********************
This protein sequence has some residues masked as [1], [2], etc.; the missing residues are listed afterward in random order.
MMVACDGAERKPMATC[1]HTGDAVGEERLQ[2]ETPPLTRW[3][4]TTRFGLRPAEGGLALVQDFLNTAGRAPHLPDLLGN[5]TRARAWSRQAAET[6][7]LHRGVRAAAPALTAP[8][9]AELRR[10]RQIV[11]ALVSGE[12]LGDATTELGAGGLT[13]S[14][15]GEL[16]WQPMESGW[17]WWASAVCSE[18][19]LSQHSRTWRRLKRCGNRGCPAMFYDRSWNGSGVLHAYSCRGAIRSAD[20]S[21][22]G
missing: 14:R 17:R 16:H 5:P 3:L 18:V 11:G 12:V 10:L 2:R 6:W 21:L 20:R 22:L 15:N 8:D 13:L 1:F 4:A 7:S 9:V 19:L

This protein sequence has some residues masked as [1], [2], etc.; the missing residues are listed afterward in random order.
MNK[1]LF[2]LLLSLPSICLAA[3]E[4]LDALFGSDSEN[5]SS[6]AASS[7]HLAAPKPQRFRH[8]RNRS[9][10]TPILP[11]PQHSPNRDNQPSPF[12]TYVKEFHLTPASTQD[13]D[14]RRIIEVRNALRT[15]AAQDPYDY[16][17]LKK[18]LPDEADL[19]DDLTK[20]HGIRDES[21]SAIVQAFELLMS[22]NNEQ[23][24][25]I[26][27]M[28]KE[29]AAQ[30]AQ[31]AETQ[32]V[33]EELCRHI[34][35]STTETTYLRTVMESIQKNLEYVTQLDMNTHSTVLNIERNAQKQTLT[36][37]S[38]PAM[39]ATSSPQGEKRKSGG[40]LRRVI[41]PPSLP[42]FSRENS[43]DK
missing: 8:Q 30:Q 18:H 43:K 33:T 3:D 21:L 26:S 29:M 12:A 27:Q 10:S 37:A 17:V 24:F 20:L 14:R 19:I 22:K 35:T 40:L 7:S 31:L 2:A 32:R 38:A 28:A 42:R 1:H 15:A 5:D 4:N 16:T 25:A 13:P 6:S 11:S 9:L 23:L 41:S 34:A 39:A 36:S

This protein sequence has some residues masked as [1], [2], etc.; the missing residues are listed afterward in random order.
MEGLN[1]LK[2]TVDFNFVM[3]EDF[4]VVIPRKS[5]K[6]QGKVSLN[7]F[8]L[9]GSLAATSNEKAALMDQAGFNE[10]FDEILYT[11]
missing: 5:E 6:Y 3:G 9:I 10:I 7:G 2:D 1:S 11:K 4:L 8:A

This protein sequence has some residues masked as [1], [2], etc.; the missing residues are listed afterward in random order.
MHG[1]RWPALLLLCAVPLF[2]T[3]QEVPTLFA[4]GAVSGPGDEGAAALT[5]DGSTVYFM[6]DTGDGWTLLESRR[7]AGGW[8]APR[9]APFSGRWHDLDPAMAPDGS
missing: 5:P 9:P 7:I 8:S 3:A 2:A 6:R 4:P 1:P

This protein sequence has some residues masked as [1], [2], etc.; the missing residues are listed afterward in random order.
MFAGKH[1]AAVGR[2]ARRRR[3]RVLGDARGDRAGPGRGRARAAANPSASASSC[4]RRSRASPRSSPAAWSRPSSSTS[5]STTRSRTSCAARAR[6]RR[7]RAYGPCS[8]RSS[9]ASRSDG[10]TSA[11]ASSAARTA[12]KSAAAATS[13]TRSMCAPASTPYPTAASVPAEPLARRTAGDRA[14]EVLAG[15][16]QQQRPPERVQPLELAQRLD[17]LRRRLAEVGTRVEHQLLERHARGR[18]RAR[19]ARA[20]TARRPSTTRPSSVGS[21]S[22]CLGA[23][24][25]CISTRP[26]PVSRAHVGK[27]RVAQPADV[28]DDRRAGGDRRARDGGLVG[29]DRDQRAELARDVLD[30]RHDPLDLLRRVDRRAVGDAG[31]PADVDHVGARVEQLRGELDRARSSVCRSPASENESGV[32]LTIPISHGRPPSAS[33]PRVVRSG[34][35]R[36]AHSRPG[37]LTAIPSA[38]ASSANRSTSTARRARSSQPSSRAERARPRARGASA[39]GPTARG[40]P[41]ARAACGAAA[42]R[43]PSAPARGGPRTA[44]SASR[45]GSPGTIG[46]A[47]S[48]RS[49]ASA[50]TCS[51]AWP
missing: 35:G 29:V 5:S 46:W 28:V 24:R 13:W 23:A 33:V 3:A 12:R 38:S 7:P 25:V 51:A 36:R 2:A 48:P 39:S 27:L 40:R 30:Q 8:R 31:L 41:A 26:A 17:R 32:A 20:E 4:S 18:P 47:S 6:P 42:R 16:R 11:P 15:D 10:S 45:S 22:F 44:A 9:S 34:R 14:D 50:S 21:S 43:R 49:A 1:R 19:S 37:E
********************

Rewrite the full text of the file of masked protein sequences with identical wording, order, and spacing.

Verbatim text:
This protein sequence has some residues masked as [1], [2], etc.; the missing residues are listed afterward in random order.
MMVACDGAERKPMATC[1]HTGDAVGEERLQ[2]ETPPLTRW[3][4]TTRFGLRPAEGGLALVQDFLNTAGRAPHLPDLLGN[5]TRARAWSRQAAET[6][7]LHRGVRAAAPALTAP[8][9]AELRR[10]RQIV[11]ALVSGE[12]LGDATTELGAGGLT[13]S[14][15]GEL[16]WQPMESGW[17]WWASAVCSE[18][19]LSQHSRTWRRLKRCGNRGCPAMFYDRSWNGSGVLHAYSCRGAIRSAD[20]S[21][22]G
missing: 14:R 17:R 16:H 5:P 3:L 18:V 11:G 12:V 10:L 2:R 6:W 21:L 20:R 22:L 15:N 8:D 13:L 1:F 4:A 7:S 9:V 19:L

This protein sequence has some residues masked as [1], [2], etc.; the missing residues are listed afterward in random order.
MNK[1]LF[2]LLLSLPSICLAA[3]E[4]LDALFGSDSEN[5]SS[6]AASS[7]HLAAPKPQRFRH[8]RNRS[9][10]TPILP[11]PQHSPNRDNQPSPF[12]TYVKEFHLTPASTQD[13]D[14]RRIIEVRNALRT[15]AAQDPYDY[16][17]LKK[18]LPDEADL[19]DDLTK[20]HGIRDES[21]SAIVQAFELLMS[22]NNEQ[23][24][25]I[26][27]M[28]KE[29]AAQ[30]AQ[31]AETQ[32]V[33]EELCRHI[34][35]STTETTYLRTVMESIQKNLEYVTQLDMNTHSTVLNIERNAQKQTLT[36][37]S[38]PAM[39]ATSSPQGEKRKSGG[40]LRRVI[41]PPSLP[42]FSRENS[43]DK
missing: 8:Q 30:Q 18:H 43:K 33:T 3:D 21:L 26:S 29:M 12:A 27:Q 10:S 37:A 17:V 24:F 20:L 14:R 19:I 22:K 35:T 40:L 7:S 31:L 2:A 32:R 38:A 28:A 42:R 1:H 15:A 5:D 4:N 16:T 25:A 13:P 6:S 11:S 9:L 23:L 41:S 34:A 39:A 36:S

This protein sequence has some residues masked as [1], [2], etc.; the missing residues are listed afterward in random order.
MEGLN[1]LK[2]TVDFNFVM[3]EDF[4]VVIPRKS[5]K[6]QGKVSLN[7]F[8]L[9]GSLAATSNEKAALMDQAGFNE[10]FDEILYT[11]
missing: 5:E 6:Y 3:G 9:I 10:I 7:G 2:D 1:S 11:K 4:L 8:A

This protein sequence has some residues masked as [1], [2], etc.; the missing residues are listed afterward in random order.
MHG[1]RWPALLLLCAVPLF[2]T[3]QEVPTLFA[4]GAVSGPGDEGAAALT[5]DGSTVYFM[6]DTGDGWTLLESRR[7]AGGW[8]APR[9]APFSGRWHDLDPAMAPDGS
missing: 5:P 9:P 7:I 8:S 3:A 2:A 6:R 4:P 1:P

This protein sequence has some residues masked as [1], [2], etc.; the missing residues are listed afterward in random order.
MFAGKH[1]AAVGR[2]ARRRR[3]RVLGDARGDRAGPGRGRARAAANPSASASSC[4]RRSRASPRSSPAAWSRPSSSTS[5]STTRSRTSCAARAR[6]RR[7]RAYGPCS[8]RSS[9]ASRSDG[10]TSA[11]ASSAARTA[12]KSAAAATS[13]TRSMCAPASTPYPTAASVPAEPLARRTAGDRA[14]EVLAG[15][16]QQQRPPERVQPLELAQRLD[17]LRRRLAEVGTRVEHQLLERHARGR[18]RAR[19]ARA[20]TARRPSTTRPSSVGS[21]S[22]CLGA[23][24][25]CISTRP[26]PVSRAHVGK[27]RVAQPADV[28]DDRRAGGDRRARDGGLVG[29]DRDQRAELARDVLD[30]RHDPLDLLRRVDRRAVGDAG[31]PADVDHVGARVEQLRGELDRARSSVCRSPASENESGV[32]LTIPISHGRPPSAS[33]PRVVRSG[34][35]R[36]AHSRPG[37]LTAIPSA[38]ASSANRSTSTARRARSSQPSSRAERARPRARGASA[39]GPTARG[40]P[41]ARAACGAAA[42]R[43]PSAPARGGPRTA[44]SASR[45]GSPGTIG[46]A[47]S[48]RS[49]ASA[50]TCS[51]AWP
missing: 35:G 29:V 5:S 46:W 28:V 24:R 13:W 23:A 33:V 3:A 12:R 38:S 7:P 25:V 51:A 36:R 2:A 48:P 39:S 27:L 40:R 30:Q 8:R 31:L 41:A 26:A 17:R 32:A 20:E 4:S 18:P 47:S 6:P 42:R 16:R 11:P 15:D 10:S 45:S 22:F 44:A 9:S 34:R 14:D 50:S 21:S 43:R 49:A 1:R 19:S 37:E